How to Protest HarperCollins at Your Own Comfort Level

There has been a bunch of talk about boycotting HarperCollins; some of it in favor, some of it not so much. There is a certain dichotomy to the issue in which it is a matter of principle (to secure future rights for lending materials) versus a sense of duty to patrons (the show must go on and we must purchase what our communities want). I would leave it to the individual to make their own judgments as to that dynamic, but I thought that by giving people options they could express their protest in a number of different ways.

I’ll start with the most draconian and work roughly towards the passive-aggressive end.

  • Boycott HarperCollins entirely

The most drastic of the protest means is also the most inline with the call for a boycott. It’s the most bang-for-your-buck in terms of protesting. You are protesting by closing your wallet to them entirely.

  • Boycott HarperCollins eBooks

This action is slightly less drastic and more focused on the issue that is present. Since this is where the initial problem arose from, it is an excellent way to put pressure on the company. You still get the print editions but avoid the hassle and disruption of workflow around the limited circulations. It is a ‘thanks but no thanks’ while continuing to offer eBooks from other more reasonable publishers.

  • Stop reviewing HarperCollins books for trade publications/book blogs

Trade publishers like Library Journal rely on librarians to review books for inclusion in their publications. Simply put: don’t review HarperCollins books. This reduces their visibility for inclusion by people who use it for collection development. Same goes for the book bloggers who are either paid, compensated with advanced copies, or do it out of their love of reading. Don’t review books from HC. Given that the market for books is growing larger and more crowded every day, their exclusion from the review page means less sales.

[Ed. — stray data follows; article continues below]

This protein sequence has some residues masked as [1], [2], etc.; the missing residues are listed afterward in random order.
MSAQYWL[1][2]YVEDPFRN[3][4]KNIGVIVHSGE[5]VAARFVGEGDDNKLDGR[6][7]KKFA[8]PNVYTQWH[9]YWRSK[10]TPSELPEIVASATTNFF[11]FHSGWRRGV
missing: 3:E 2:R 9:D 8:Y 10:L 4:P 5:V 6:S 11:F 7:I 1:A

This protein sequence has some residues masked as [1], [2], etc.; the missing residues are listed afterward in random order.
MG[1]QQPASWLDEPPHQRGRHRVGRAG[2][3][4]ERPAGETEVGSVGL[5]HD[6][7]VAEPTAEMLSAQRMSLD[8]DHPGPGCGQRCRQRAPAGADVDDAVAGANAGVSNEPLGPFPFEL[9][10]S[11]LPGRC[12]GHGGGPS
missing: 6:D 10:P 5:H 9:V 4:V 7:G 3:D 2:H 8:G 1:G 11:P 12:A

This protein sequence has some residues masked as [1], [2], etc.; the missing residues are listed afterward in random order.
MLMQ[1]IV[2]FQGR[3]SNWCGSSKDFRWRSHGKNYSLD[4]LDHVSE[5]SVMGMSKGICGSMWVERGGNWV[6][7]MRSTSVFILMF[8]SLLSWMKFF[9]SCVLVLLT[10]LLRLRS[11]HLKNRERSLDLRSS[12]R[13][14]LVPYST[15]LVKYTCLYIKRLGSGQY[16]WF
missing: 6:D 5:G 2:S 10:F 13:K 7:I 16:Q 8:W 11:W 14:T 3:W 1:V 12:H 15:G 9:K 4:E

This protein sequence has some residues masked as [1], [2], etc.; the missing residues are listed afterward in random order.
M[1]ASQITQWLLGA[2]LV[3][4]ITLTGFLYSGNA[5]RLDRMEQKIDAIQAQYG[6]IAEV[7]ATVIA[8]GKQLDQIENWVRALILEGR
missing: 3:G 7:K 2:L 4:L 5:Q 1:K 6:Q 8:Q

• Stop using HarperCollins books for storytimes, book clubs, and “One Book, One X” programs

In looking at storytimes through a marketing eye, you have a captive audience listening to someone read from a selected book. I wouldn’t say it is a commercial, but it does highlight the book out of thousands/millions of holdings. And if the child likes the book, they will want to borrow it and others (especially if it is a series or features one character). Parents can be impressed by the book as well and may borrow it of their own volition. So, don’t use HarperCollins books for storytime and deny them this showcase moment.

The same can be said for book clubs and One Book programs; it is a group of people focused on one book for a prolonged period of time. It is a different form of marketing from storytimes essentially, but it is still about showcasing book through advertising (“Join our book club!”) and discussion. Find an alternative non-HC title and use that.

  • Remove HarperCollins titles from book displays and recommended reading list or pamphlets 

The lesson of retail, especially in bookstores, is this: visibility is viability. Think about all the books that you see in a bookstore and whether they are in a stand. Think about whether the books you tend to pick up and examine and whether their covers or spines were facing you. Highlighting books through displays, positioning on shelves, or as part of recommended reads will increase their chances of circulating. It’s a simple truth and my napkin math supports the protest economics of removing them from these displays and lists.

A less visible book will circulate less. Thus it will be less likely to be replaced due to circulation wear and tear. Thus when it comes to ordering the same author the next time, the smaller number of circulations will mean ordering less copies. Less copies mean less profits for the publisher. It’s more in line with ‘death by a thousand paper cuts’ (no pun intended), but it does create an economic detriment.